[Haskell-cafe] Monad of no `return` Proposal (MRP): Moving `return` out of `Monad`
hesselink at gmail.com
Tue Oct 6 12:06:11 UTC 2015
I was always under the impression that +1/-1 was just a quick
indicator of opinion, not a vote, and that it was the core libraries
committee that would make the final call if enough consensus was
reached to enact the change.
On 6 October 2015 at 13:32, Henrik Nilsson
<Henrik.Nilsson at nottingham.ac.uk> wrote:
> Dear all,
> Executive Summary: Please let us defer further discussion
> and ultimate decision on MRP to the resurrected HaskellPrime
> While we can discuss the extent of additional breakage
> MRP would cause, the fact remains it is a further
> breaking change. A survey of breakage to books as
> Herbert did is certainly valuable (thanks!), but
> much breakage will (effectively) remain unquantifiable.
> It is also clear from the discussions over the last
> couple of weeks, on the Haskell libraries list as well
> as various other forums and social media, that MRP is
> highly contentions.
> This begs two questions:
> 1. Is the Haskell Libraries list and informal voting process
> really an appropriate, or even acceptable, way to adopt
> such far-reaching changes to what effectively amounts to
> Haskell itself?
> 2. Why the hurry to push MRP through?
> As to question 1, to Graham Hutton's and my knowledge,
> the libraries list and its voting process was originally
> set up for 3rd-party libraries in fptools. It seems to
> have experienced some form of "mission creep" since.
> Maybe that is understandable given that there was no
> obvious alternative as HaskellPrime has been defunct
> for a fair few years. But, as has been pointed out in a
> number of postings, a lot of people with very valuable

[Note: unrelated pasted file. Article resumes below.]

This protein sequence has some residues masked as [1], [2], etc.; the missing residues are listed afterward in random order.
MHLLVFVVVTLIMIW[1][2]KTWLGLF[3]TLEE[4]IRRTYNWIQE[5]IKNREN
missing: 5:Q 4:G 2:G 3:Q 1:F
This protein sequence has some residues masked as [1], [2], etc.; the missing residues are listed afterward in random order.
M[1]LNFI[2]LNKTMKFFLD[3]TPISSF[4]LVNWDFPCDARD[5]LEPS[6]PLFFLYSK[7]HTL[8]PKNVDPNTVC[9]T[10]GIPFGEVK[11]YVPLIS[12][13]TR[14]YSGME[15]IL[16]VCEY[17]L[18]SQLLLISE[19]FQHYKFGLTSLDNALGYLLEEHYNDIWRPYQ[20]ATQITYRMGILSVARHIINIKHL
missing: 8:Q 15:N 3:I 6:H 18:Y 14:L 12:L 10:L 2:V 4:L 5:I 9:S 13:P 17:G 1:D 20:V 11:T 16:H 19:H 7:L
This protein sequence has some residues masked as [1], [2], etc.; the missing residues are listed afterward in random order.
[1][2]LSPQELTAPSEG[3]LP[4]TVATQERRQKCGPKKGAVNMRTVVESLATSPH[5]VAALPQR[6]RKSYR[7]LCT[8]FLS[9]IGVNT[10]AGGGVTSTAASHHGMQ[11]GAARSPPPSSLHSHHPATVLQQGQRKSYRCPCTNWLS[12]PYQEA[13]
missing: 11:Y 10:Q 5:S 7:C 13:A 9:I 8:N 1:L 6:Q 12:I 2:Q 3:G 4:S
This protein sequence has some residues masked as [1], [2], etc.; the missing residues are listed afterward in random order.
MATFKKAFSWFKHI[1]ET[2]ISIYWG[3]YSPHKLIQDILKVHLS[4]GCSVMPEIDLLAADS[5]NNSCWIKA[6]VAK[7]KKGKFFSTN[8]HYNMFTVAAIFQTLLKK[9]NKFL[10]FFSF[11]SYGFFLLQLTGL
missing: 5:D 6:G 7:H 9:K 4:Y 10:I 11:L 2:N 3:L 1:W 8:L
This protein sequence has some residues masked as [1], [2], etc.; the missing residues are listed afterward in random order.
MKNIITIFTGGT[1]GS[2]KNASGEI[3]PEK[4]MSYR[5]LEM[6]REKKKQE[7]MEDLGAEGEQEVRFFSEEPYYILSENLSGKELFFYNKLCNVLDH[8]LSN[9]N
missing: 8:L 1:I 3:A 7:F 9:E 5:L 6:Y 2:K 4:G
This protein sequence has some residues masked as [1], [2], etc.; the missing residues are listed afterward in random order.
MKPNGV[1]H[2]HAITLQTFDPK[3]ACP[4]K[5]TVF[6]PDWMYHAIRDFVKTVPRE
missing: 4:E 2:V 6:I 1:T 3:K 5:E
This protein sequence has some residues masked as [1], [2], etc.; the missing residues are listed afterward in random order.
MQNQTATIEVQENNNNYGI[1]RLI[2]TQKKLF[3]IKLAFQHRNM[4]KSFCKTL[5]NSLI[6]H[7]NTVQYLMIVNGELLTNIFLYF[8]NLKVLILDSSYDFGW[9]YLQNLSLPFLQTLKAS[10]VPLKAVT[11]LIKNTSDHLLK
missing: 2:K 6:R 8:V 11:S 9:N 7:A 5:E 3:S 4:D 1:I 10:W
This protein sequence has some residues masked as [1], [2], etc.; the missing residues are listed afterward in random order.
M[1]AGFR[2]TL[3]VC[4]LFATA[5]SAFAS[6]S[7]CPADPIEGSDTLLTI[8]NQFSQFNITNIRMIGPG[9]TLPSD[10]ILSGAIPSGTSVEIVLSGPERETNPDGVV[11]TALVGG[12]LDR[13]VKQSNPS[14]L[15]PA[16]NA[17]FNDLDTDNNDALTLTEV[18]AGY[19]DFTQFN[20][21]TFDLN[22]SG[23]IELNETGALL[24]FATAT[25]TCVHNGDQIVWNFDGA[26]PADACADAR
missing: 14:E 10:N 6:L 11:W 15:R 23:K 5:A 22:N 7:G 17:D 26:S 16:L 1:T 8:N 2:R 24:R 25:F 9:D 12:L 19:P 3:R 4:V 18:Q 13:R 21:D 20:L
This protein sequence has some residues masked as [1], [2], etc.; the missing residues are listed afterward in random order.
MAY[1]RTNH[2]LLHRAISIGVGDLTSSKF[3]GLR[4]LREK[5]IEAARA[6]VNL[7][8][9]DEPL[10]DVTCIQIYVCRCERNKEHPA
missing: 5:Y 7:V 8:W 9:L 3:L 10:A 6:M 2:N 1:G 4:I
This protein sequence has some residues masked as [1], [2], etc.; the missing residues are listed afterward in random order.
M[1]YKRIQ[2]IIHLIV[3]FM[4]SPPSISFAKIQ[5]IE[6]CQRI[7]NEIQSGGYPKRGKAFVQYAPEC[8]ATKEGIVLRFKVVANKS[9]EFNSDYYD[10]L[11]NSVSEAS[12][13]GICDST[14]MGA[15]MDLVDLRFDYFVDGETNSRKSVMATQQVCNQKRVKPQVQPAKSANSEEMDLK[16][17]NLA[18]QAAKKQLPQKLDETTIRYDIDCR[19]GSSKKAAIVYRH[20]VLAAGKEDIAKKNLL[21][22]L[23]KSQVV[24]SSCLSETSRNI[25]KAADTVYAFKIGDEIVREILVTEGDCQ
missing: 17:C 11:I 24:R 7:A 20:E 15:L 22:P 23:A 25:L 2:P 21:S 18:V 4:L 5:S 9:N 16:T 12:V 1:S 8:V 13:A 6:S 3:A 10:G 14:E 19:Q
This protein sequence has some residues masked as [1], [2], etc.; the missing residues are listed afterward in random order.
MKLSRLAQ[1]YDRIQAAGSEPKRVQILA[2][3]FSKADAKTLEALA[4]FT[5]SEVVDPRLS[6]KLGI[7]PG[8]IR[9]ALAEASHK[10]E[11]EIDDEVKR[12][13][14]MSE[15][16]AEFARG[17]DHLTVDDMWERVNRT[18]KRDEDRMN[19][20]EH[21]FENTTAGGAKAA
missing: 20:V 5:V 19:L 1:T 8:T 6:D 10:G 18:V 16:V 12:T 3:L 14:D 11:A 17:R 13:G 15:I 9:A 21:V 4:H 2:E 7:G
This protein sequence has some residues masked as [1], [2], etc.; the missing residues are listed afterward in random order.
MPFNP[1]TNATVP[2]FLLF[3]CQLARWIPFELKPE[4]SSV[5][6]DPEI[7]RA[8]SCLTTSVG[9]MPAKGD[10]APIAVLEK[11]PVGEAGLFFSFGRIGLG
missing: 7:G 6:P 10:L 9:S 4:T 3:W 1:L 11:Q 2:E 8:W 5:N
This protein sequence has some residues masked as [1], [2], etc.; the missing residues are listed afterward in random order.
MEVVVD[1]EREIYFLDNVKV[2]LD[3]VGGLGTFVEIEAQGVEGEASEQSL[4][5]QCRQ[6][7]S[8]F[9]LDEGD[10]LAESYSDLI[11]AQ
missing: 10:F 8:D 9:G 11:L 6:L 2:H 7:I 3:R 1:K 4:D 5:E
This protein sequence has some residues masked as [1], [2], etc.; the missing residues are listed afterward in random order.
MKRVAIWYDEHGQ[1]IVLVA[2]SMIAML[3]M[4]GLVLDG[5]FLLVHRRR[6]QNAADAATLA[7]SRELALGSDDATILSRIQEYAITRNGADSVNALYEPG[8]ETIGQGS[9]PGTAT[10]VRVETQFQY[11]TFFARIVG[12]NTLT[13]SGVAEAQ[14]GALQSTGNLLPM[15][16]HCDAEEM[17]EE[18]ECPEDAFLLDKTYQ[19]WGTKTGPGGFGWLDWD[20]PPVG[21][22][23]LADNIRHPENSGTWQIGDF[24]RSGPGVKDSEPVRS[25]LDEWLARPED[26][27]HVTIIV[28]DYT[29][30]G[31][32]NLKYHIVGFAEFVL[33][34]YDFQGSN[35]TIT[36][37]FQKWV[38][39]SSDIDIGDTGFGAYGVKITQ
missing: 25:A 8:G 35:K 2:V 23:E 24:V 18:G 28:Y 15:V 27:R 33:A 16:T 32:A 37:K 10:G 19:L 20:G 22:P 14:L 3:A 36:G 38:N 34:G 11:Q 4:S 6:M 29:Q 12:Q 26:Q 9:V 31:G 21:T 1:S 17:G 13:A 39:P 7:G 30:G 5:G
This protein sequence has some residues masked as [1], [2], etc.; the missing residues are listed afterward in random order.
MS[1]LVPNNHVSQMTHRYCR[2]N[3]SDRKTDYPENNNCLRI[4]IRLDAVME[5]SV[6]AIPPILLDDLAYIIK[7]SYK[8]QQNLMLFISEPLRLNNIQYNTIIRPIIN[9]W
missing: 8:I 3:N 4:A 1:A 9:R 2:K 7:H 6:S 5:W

> perspectives are also very busy, and thus likely to
> miss a short discussion period (as has happened in the
> past in relation to the Burning the Bridges proposal)
> and also have very little time for engaging in long and
> complicated e-mail discussions that, from their
> perspective, happen at a completely random point in
> time and for which they thus have not had a chance to
> set aside time even if they wanted to participate.
> Just as one data point, AMP etc. mostly passed Graham
> and me by simply because a) we were too busy to notice
> and b) we simply didn't think there was a mandate for
> such massive overhauls outside of a process like
> HaskellPrime. And we are demonstrably not alone.
> This brings us to question 2. Now that HaskellPrime is
> being resurrected, why the hurry to push MRP through?
> Surely HaskellPrime is the forum where breaking
> changes like MRP should be discussed, allowing as much
> time as is necessary and allowing for an as wide range
> of perspectives as possible to properly be taken into
> The need to "field test" MRP prior to discussing
> it in HaskellPrime has been mentioned. Graham and I
> are very sceptical. In the past, at least in the
> past leading up to Haskell 2010 or so, the community
> at large was not roped in as involuntary field testers.
> If MRP is pushed through now, with a resurrection of
> HaskellPrime being imminent, Graham and I strongly believe
> that risks coming across to a very large part of the
> Haskell community as preempting proper process by facing
> the new HaskellPrime committee with (yet another) fait
> Therefore, please let us defer further discussion and
> ultimate decision on MRP to the resurrected
> HaskellPrime committee, which is where it properly
> belongs. Otherwise, the Haskell community itself might
> be one of the things that MRP breaks.
> Best regards,
> Henrik Nilsson
> School of Computer Science
> The University of Nottingham
> nhn at cs.nott.ac.uk
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